Reading? In a browser!?


Kim Krause Berg recently wrote about the pleasure of reading a book (a tree-book!) compared to reading online (i.e., in a web browser, at a laptop). She is “not ready to let go of  [the printed book], yet,” she says. I’m with her so far. But I am surprised by the following passage:

Reading online is something I find difficult to do. For such a devoted reader, I think it’s surprising that no web based article or magazine holds the same magic for me as the printed word. Sometimes I’ll even print out a white paper, article or case study because I want to curl up on the couch to read it. I want to scribble notes on it. I like to use highlighters and write reminders for things that may come in handy later. I can’t take a highlighter to a web page. I can’t jot down notes on the screen.

She clearly has a sense of the possibilities when interacting with a document on paper. Why the surprise then that reading on the web is so unpleasant? Skimming, OK; but deep reading, active reading? It seems obvious that a tool that offers none of physical versatility, none of the annotation capability and poor contrast to boot does not make for a positive experience. Current ebook devices aren’t much better, either, as Karen Frenkel points out.

In another quote telling of our impoverished interaction age, Kim says:

Interestingly, as web designers and marketers, we create content in the hopes that readers will do something. We want them to read and click to go somewhere. We hope they read and make a purchase.

The range of possible online interaction is reduced to clicking on a link or buying something. We should aspire to more! Why are we content with such limitations? Why shouldn’t we be able to annotate, highlight, scribble on, search from, compare, skim, summarize, and analyze the documents we read online?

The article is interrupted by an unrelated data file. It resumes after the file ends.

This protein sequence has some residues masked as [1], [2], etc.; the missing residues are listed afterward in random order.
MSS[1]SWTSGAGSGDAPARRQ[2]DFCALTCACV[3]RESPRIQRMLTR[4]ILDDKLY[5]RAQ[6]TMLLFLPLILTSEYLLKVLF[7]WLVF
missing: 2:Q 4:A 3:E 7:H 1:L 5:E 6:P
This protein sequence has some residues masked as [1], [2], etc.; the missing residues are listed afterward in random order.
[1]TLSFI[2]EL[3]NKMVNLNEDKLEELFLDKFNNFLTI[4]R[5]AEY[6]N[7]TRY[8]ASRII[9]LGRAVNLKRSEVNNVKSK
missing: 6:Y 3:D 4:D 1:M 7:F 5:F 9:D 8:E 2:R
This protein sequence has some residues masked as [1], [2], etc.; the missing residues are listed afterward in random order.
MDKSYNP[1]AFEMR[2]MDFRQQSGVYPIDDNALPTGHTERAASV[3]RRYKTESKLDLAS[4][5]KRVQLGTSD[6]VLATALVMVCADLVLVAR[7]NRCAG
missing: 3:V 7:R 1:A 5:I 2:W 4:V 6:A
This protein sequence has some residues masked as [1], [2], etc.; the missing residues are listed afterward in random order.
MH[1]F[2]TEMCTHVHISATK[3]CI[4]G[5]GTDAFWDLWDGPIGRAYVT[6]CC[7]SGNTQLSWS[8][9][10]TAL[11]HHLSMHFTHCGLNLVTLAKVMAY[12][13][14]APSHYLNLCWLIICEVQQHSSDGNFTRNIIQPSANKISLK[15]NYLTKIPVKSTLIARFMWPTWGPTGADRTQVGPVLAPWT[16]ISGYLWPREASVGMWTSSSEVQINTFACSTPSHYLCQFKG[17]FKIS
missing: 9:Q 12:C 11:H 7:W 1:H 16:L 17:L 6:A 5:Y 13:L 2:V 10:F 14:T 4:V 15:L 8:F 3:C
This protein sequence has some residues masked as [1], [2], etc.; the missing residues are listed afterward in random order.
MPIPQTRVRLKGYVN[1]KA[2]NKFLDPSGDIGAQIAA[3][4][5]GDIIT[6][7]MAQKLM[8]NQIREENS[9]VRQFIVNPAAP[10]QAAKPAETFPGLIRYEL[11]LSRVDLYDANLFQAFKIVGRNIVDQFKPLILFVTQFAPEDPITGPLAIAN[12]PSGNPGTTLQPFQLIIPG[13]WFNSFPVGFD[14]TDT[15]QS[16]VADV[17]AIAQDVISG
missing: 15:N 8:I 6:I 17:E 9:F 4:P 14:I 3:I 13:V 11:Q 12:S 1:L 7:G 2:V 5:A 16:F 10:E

The technology to help us read better has been around for more than ten years. We had demonstrated some of these capabilities in XLibris, and there has been good work in this space at Microsoft Research as well. Wouldn’t it be great to see some products in this space?

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  1. One solution to the highlighting and annotating part (and sharing these with others) is a firefox plugin called Diigo

  2. Very much in agreement here. I really don’t think they are going to truly replace paper for some time yet.

    I blogged about this recently (“In Praise of Paper”) here:

    Another big problem which I do not really get into is that because of the search engines’ insistence on a top ten or top twenty “hits”, it becomes easier and easier for a few documents to dominate the conversation whether it is due to actual merit or good advertising. As I do more and more research on the web, I’m starting to see its limitations as a research tool more clearly.

  3. […] and iPads”). I expect that most of the interaction with the books will consist of clicking on links in a browser, without the benefit of interfaces for active […]

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